3. In patients aged <60, aim for systolic blood pressure (SBP) <140 mmHg
4. In patients with CKD aged <70 years, aim for <140/90
5. In patients with diabetes mellitus, aim for <140/90
Recommendations 6-8 pertained to choosing an antihypertensive agent:
6. In the non-black population, start with any thiazide diuretic, calcium channel blocker (CCB), or angiotensin-converting-enzyme (ACE) inhibitor
7. In the general black population, initiate thiazide or CCB
8. In the CKD population, include one renin inhibitor
The final recommendation describes how to titrate the medications for those who do not respond adequately.
9. If target BP is not achieved after one month, either increase the dose or add a second and third drug from the initial list of thiazide diuretics, CCBs, and renin antagonists. If more than 3 agents are required, then an agent from another class — including beta-blockers, non-thiazide diuretics, alpha-blockers, vasodilators, and central nervous system (CNS)-acting agents — may be added.
What is the controversy surrounding the target BP in the elderly?
The most controversial of the 9 recommendations is the first one, which suggests the target BP in those aged 60 years and older should be raised from the longstanding 140/90 to 150/90. The JNC 8 authors provided an extensive rationale based on the experimental design and findings of several large-scale RCTs, including the Systolic Hypertension in the Elderly Program (SHEP) and the Systolic Hypertension in Europe (Syst-Eur) trials. These studies had previously been interpreted as suggesting a benefit from a BP treatment target of <140/90, but as the JNC 8 panel correctly indicated, the targeted and achieved SBP levels reported in most of these studies actually fell between 140-150 mmHg.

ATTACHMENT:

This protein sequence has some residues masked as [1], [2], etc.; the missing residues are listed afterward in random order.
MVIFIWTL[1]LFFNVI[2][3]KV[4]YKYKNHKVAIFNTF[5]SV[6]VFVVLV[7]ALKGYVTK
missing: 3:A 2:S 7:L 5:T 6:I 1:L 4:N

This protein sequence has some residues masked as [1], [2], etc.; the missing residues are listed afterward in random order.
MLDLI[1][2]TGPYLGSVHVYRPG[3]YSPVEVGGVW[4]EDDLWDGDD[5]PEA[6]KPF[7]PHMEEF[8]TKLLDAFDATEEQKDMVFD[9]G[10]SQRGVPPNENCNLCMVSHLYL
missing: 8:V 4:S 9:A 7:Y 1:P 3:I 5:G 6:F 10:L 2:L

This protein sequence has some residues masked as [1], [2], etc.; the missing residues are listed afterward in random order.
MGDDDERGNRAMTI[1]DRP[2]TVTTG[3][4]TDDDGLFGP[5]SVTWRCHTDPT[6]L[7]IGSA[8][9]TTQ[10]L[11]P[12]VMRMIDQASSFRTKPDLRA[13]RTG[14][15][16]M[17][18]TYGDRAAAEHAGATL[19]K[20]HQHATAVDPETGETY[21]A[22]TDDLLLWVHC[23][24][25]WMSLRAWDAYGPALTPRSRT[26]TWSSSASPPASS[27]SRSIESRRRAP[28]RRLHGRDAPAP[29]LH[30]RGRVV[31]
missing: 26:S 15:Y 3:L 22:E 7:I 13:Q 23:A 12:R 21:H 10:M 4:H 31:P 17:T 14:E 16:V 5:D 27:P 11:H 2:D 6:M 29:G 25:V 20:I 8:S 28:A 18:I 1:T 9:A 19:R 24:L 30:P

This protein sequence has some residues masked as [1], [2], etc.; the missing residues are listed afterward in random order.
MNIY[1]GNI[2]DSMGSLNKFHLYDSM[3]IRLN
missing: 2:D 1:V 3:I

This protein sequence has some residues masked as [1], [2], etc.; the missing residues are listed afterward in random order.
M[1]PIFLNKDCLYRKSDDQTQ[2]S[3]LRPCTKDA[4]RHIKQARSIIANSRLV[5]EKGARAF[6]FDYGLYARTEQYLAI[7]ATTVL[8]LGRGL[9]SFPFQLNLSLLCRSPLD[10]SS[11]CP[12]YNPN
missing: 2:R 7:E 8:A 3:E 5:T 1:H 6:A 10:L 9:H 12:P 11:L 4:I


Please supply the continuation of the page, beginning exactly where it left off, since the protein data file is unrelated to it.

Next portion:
A group of 7 panel members of the JNC 8 published a minority report in the January 2014 issue of the Annals of Internal Medicine outlining evidence in support of the stricter SBP target of <140 mmHg for those aged 60 years and older. The authors cited several relevant and well-conducted RCTs and observational studies that supported the lower BP target but did not fulfill all of the criteria set by the full panel. They expressed concern that less rigorous SBP targets for this age group might lead to laxity among physicians in overall BP management, and they pointed to other recent hypertension guidelines in which the higher BP target of <150/90 was applied only to those aged 80 years and older.
How successful was the JNC 8 in simplifying BP treatment?
An important goal for JNC 8 was to make recommendations that are rigorously evidence-based while being practical, and in that, they appear to have been successful. BP targets have been simplified and virtually all patients under the age of 60 — including those with diabetes and CKD — now have the same therapeutic BP goal of <140/90. We are also down to 3 drug classes with which to initiate therapy, and we have a fairly simple algorithm for drug choice and dose titration.